If you watched swimming in Tokyo, you learned that Australian sprinter Emma McKeon is a sprinting powerhouse!
With 11 Olympic medals, Emma is the most decorated Australian Olympian of all time, in any sport! She has also won more than 30 medals in other international competitions.
Emma has been an incredible relay swimmer for Australia since 2013, and has also become one of the best in the world in the 50 free, 100 free, 100 fly and 200 free. But what did she do to get there?
We’re taking a deep dive into Emma McKeon’s swimming career, including her training and what makes her so fast!
Let’s start from the beginning.
The Early Days
Emma comes from a major swimming family. Her dad and brother are both Olympic swimmers, and her mom competed in the Commonwealth Games in the 1980s. So I think it’s safe to say that swimming is in her blood.
Growing up, Emma’s family ran a swim school, so she was always around a pool. But despite her family’s aquatic background, Emma never felt pressured to swim. She got the urge to start training when her brother David started swimming — she wanted to race, too!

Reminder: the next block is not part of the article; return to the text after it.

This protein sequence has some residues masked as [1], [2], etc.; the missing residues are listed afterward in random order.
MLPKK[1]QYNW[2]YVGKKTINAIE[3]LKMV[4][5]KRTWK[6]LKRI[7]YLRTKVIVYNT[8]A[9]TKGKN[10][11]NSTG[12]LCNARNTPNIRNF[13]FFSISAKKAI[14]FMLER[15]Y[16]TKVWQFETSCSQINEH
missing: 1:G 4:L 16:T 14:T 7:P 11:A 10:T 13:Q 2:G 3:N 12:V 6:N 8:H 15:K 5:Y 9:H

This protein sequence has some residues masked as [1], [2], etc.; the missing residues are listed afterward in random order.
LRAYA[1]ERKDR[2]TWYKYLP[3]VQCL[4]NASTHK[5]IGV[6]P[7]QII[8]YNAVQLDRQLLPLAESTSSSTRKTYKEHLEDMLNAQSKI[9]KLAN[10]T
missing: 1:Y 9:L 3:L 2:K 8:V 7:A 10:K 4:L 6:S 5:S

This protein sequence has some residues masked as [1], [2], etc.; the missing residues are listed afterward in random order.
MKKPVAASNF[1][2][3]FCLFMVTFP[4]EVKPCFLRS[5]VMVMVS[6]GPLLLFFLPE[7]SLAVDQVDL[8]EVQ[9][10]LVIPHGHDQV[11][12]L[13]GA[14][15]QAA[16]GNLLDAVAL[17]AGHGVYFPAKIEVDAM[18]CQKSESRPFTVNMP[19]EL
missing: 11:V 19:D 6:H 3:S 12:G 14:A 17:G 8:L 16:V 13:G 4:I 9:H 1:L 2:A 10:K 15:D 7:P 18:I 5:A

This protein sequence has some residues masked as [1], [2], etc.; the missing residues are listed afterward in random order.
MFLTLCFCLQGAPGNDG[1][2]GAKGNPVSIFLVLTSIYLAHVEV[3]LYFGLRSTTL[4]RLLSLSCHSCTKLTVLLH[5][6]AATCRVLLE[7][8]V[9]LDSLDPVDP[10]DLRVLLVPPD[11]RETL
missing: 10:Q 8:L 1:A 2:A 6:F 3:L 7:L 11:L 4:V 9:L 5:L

For years, Emma and David’s training was a family affair. Their dad was their coach until Emma was 18!
It was clear Emma had major potential. But she wasn’t so sure she wanted to commit to the life of an elite swimmer.
She had a rocky relationship with the sport, and at one point almost quit when she was 15. At the time, she cared more about hanging out with her friends than training. But she stuck it out, and that certainly paid off!
Emma broke into international competition in 2010. That year she made it on the podium at the Junior Pan Pacific Championships, the Youth Olympics and the World Short Course Championships.
A Wakeup Call
2 years later, Emma qualified for the 2012 Australian Olympic Trials at age 17.
She wasn’t selected for the Australian Olympic team, but still had a pretty impressive showing at trials. She placed 7th in the 100 free, 9th in the 100 fly, 10th in the 200 free and 13th in the 50 free.
When she was asked to reflect on that first trials experience, Emma said she was crushed that she didn’t make the team. So much so that she stopped swimming for a while.
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Looking back, she wasn’t training hard enough and wasn’t focused enough. Emma said it was a tough lesson that she needed to learn, and from then on, she understood what she needed to do to make the team.
Hitting Her Stride
So, she put her head down and got to work!
She won 2 silver medals at the 2013 World Championships, in the 400 and 800 freestyle relays.
In 2014, she snagged another silver in the 800 free relay at Pan Pacs. She was a star at the Commonwealth Games that year, too. She won a whopping 4 gold and 2 bronze medals.